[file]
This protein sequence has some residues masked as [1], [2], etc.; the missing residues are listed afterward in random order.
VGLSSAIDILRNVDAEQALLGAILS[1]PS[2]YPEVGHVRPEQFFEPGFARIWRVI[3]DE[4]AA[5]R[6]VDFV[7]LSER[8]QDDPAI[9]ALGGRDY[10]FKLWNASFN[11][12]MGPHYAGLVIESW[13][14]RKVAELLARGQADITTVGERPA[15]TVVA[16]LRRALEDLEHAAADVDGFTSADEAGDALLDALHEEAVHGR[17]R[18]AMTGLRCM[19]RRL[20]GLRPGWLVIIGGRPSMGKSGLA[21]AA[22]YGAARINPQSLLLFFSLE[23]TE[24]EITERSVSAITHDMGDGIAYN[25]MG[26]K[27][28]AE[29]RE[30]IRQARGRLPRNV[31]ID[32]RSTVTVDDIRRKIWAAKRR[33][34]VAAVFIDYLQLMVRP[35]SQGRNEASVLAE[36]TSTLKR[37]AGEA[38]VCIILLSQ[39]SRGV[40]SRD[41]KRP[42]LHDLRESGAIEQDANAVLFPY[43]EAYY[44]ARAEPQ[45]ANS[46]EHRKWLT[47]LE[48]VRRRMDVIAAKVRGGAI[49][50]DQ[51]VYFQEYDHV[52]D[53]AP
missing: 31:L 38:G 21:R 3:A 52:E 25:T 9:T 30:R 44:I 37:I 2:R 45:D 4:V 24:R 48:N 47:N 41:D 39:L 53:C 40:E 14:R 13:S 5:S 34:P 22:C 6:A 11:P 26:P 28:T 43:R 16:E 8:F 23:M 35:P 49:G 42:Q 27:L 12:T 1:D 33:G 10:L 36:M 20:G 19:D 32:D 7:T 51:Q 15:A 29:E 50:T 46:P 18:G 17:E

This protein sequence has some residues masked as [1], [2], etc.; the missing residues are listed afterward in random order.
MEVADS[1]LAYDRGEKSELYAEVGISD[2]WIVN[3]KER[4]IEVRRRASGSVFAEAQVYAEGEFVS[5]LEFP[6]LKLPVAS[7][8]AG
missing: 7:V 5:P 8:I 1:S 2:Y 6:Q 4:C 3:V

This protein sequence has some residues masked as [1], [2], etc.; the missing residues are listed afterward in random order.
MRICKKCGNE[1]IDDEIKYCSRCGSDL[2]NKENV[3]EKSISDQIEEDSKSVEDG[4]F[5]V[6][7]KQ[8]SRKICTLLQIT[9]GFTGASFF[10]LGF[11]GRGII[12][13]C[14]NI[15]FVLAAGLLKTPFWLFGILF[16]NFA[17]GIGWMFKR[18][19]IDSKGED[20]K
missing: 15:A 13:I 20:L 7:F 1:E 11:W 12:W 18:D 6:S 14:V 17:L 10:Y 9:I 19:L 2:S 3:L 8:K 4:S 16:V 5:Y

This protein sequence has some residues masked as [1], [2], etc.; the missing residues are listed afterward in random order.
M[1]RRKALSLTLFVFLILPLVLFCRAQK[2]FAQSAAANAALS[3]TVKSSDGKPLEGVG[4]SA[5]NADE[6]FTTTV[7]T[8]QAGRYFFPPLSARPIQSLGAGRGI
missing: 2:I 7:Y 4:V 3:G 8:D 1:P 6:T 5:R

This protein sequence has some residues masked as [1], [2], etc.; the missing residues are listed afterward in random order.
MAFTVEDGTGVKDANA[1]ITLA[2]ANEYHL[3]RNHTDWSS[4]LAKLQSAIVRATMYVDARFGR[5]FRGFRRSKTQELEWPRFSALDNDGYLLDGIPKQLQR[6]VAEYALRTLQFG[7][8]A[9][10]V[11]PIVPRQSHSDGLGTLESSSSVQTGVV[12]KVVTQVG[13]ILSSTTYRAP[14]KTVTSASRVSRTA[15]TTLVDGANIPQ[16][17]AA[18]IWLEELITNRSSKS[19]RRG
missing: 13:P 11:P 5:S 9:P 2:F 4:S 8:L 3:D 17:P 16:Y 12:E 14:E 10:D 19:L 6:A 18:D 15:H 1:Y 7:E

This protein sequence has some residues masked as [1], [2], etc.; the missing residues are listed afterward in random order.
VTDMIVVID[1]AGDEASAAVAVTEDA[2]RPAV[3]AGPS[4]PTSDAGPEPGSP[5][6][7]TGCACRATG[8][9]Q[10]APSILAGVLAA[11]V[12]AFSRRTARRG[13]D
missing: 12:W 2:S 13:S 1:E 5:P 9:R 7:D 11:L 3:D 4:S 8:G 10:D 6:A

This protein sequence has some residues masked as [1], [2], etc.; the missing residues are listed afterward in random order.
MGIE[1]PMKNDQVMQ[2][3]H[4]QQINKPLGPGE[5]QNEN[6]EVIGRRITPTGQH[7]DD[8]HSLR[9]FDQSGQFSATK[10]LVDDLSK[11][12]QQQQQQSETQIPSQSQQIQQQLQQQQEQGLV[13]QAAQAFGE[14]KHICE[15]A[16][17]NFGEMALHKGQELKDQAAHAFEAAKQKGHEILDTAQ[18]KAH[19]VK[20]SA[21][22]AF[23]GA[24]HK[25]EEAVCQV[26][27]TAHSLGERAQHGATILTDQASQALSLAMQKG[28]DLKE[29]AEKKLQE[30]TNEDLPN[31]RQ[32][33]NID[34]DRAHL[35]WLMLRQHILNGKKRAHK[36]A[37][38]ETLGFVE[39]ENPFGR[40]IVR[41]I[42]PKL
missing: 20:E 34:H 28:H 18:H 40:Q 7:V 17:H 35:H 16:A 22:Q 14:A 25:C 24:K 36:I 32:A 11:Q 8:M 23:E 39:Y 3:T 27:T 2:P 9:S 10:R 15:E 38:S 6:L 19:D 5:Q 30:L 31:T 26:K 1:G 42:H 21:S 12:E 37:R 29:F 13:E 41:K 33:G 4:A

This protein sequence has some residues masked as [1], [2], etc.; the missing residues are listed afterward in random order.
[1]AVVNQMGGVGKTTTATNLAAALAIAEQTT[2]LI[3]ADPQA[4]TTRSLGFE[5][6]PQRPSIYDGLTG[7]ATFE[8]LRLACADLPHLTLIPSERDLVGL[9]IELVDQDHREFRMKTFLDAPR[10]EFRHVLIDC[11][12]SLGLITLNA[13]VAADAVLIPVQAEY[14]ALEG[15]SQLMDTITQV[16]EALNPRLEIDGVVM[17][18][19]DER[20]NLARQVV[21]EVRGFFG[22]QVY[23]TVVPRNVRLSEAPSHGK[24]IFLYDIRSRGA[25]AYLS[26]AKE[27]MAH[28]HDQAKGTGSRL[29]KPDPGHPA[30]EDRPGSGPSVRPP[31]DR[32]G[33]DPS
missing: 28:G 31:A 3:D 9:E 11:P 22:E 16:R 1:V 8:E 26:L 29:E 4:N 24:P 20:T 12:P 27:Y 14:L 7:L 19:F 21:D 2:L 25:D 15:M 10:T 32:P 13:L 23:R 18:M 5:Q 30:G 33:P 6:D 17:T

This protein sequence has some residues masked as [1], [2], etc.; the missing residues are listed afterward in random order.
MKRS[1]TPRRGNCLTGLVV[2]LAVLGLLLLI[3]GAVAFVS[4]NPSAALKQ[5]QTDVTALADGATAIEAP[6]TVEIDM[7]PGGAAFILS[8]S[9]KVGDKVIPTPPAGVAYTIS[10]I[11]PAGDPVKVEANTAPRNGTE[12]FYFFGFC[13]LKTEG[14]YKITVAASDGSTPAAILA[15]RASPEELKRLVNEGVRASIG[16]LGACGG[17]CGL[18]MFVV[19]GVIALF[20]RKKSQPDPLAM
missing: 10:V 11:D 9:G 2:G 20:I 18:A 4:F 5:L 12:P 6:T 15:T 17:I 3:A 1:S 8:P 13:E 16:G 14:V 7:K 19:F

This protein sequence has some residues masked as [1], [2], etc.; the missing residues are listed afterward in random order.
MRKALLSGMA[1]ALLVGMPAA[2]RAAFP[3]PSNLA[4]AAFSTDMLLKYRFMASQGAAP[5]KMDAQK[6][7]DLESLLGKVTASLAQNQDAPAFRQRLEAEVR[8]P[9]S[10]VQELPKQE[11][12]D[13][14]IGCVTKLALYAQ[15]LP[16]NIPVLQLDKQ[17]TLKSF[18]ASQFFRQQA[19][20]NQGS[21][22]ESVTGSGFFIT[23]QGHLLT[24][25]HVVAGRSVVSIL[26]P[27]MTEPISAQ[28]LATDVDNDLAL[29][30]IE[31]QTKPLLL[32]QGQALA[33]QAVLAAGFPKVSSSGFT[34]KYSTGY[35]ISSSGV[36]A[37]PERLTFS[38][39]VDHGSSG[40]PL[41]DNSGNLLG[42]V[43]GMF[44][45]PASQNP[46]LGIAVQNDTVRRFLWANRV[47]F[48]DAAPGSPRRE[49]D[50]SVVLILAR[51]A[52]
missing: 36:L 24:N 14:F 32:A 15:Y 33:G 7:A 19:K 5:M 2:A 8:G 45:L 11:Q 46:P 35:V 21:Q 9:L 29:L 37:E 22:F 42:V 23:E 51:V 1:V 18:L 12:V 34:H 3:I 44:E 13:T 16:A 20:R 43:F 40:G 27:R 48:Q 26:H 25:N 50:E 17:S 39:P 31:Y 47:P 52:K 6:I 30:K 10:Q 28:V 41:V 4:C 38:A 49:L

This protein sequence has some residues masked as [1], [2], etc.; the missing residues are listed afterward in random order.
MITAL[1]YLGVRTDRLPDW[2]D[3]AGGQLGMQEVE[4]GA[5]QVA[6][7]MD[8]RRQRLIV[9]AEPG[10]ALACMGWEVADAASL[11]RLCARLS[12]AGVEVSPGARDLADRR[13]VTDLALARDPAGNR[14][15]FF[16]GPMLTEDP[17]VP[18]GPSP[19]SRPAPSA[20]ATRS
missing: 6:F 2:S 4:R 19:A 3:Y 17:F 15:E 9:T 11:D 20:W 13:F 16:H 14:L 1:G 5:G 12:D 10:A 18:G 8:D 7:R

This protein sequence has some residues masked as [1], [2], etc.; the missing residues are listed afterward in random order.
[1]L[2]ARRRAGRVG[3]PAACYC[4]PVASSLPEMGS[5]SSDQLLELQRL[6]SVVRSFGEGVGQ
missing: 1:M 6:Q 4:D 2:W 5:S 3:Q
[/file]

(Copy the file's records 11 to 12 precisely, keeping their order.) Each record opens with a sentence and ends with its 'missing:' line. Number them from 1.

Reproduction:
This protein sequence has some residues masked as [1], [2], etc.; the missing residues are listed afterward in random order.
MITAL[1]YLGVRTDRLPDW[2]D[3]AGGQLGMQEVE[4]GA[5]QVA[6][7]MD[8]RRQRLIV[9]AEPG[10]ALACMGWEVADAASL[11]RLCARLS[12]AGVEVSPGARDLADRR[13]VTDLALARDPAGNR[14][15]FF[16]GPMLTEDP[17]VP[18]GPSP[19]SRPAPSA[20]ATRS
missing: 6:F 2:S 4:R 19:A 3:Y 17:F 15:E 9:T 11:D 20:W 13:F 16:H 14:L 1:G 5:G 12:D 10:A 18:G 8:D 7:R

This protein sequence has some residues masked as [1], [2], etc.; the missing residues are listed afterward in random order.
[1]L[2]ARRRAGRVG[3]PAACYC[4]PVASSLPEMGS[5]SSDQLLELQRL[6]SVVRSFGEGVGQ
missing: 1:M 6:Q 4:D 2:W 5:S 3:Q